The Promotions

Identify who is ready to take the next step. This is easy because there aren’t many if we’re honest. O’neil Cruz should he avoid any legal trouble, and we have little reason to believe he won’t, Jared Oliva and Blake Cederlind. That’s one bullpen arm and a middle infielder who might be able to play the outfield as well as a pure outfielder.

Specifically we’re talking here about players who could be ready to make the jump at the beginning of the season, by the end we could be looking at Bolton too. If it seems like I’ve forgotten all about Will Craig, well I just think they have too many pieces they need to move to make room. And I see this getting pushed back another year, plus I just don’t think he’s all that impressive yet.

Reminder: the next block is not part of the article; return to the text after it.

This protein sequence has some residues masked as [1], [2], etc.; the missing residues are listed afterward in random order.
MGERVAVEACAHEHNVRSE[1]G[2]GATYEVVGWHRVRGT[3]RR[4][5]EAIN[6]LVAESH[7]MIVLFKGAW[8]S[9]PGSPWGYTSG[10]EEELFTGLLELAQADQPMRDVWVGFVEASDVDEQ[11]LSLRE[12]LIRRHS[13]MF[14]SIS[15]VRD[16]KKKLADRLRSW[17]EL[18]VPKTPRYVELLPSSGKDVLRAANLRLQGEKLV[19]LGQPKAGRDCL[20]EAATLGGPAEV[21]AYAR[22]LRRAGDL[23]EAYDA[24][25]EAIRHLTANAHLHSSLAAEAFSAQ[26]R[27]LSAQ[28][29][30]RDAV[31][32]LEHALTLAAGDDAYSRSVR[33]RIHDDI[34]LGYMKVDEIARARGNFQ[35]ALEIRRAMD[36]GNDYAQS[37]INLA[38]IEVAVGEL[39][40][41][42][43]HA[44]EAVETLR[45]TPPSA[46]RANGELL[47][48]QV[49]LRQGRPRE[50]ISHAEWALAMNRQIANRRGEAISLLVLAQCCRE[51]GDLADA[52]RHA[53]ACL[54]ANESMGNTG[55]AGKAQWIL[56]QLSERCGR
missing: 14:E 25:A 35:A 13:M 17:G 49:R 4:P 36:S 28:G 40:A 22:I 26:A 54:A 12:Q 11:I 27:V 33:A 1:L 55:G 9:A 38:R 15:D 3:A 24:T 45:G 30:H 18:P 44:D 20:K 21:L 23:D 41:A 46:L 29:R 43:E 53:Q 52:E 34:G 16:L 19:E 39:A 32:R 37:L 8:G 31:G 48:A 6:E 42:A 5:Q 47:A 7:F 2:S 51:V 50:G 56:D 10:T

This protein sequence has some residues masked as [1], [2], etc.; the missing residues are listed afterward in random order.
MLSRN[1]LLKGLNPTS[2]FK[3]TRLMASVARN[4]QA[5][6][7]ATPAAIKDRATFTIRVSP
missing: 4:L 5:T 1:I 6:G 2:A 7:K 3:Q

Trade Bait

The Pirates have options and I don’t think they have to burn this to the ground. As I wrote a few days ago the club is already young, tearing down to the studs is usually done to get to where they are right now.

I’d trade Adam Frazier. I like Adam’s game and love the position flexibility but he doesn’t have an outfielder’s arm. He can go get it but playing left field in Pittsburgh is almost like center in other ball parks. I choose Adam because I choose to keep Kevin Newman and want to make room for O’neil Cruz. He plays two positions that need freed up if Cruz is going to crack the lineup. I think there will be takers for the back to back gold glove finalist and with every MLB club looking to save money, Frazier’s low payroll figure will make him affordable, at least more so than a similar player in the free agent field.